1. Yes, 19th Century townhouses are more efficient than the glaringly inefficient glass boxes of the last sixty years. We can do vastly better and should.
  2. And yes, New York City's historic townhouses are quite pleasant for stretches of the year. But they are frigid in winter and stifling in July and August. The windows leak (even the new ones), the walls leak and lack insulation, and ventilation is spotty at best — making drafts insufferable in winter; and with windows wide open in the summer, an interior coated with city soot, dust and pollen. The historic building while culturally invaluable can and should be made functional for the 21st Century.
  3. Breathability is the most unhelpful myth — and ultimately a case of mistaken identity. Breathing indiscriminately is as dangerous for buildings as it is for people — what you inhale matters. Air flow across the wall enclosure is a building's biggest liability. Air flow can carry tremendous amounts of water with it, easily saturating wall assemblies and potentially leading to freeze/thaw wall destruction and failure, mold and rot. Air tightness protects the insulated wall assembly from water damage.

Air tightness has other benefits too — protecting the occupants' comfort and health — and is essential for energy efficiency. With our Brooklyn Heights Passive House renovation the full effect of air tightness was made dramatically clear this past December: The structure had been made air tight but was still completely uninsulated — with no heat source other than the workmen, work lights and the sunlight. With temperatures in the teens the inside was still comfortable — the workmen in fact had to take off their coats and sweaters. Sitting on site they'd marvel at how a house without any insulation could be so warm in such cold weather. The answer is air tightness.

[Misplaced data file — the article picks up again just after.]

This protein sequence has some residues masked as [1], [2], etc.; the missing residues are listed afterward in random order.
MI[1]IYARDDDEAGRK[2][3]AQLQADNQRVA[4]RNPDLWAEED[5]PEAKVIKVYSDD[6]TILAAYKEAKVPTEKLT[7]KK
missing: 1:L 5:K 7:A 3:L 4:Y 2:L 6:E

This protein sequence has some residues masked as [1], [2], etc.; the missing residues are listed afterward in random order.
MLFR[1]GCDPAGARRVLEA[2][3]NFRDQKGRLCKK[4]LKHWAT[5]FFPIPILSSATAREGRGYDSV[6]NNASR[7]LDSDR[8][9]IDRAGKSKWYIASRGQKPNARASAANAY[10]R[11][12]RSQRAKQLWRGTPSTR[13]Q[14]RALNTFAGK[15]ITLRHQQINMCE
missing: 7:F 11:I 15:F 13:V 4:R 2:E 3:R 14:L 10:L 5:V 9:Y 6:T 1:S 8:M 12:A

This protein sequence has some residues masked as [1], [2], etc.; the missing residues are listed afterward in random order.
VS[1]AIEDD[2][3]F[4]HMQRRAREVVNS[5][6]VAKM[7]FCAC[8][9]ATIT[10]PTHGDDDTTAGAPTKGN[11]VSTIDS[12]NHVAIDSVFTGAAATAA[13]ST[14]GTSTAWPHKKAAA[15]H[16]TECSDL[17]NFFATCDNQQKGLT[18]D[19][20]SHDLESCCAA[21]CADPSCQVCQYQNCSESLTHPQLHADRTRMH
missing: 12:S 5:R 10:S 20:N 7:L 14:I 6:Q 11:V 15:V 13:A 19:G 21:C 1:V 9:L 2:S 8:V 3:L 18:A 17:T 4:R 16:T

While air tightness is a clear benefit, the decision exactly how to insulate these old buildings is likely the most critical one to make. We will insulate these old buildings, as comfort, economics and the climate challenge demand it, but because we are insulating on the inside face of the exterior walls, they do become colder and less able to dry. The more insulation we add, at the interior the greater chance of destructive masonry freeze/thaw cycles. Luckily freeze/thaw is dependent on several bad things happening simultaneously — including moisture saturation and extreme cold — so that with proper water shedding from functioning cornices and sills, air tightness and carefully calibrated insulation levels, we can responsibly insulate these buildings. Fortunately, given the relatively moderate climate here and the optimal surface to volume ratio of townhouses and multi-family buildings dominating New York City, the insulation levels can be very moderate, yet still achieve Passive House level optimization.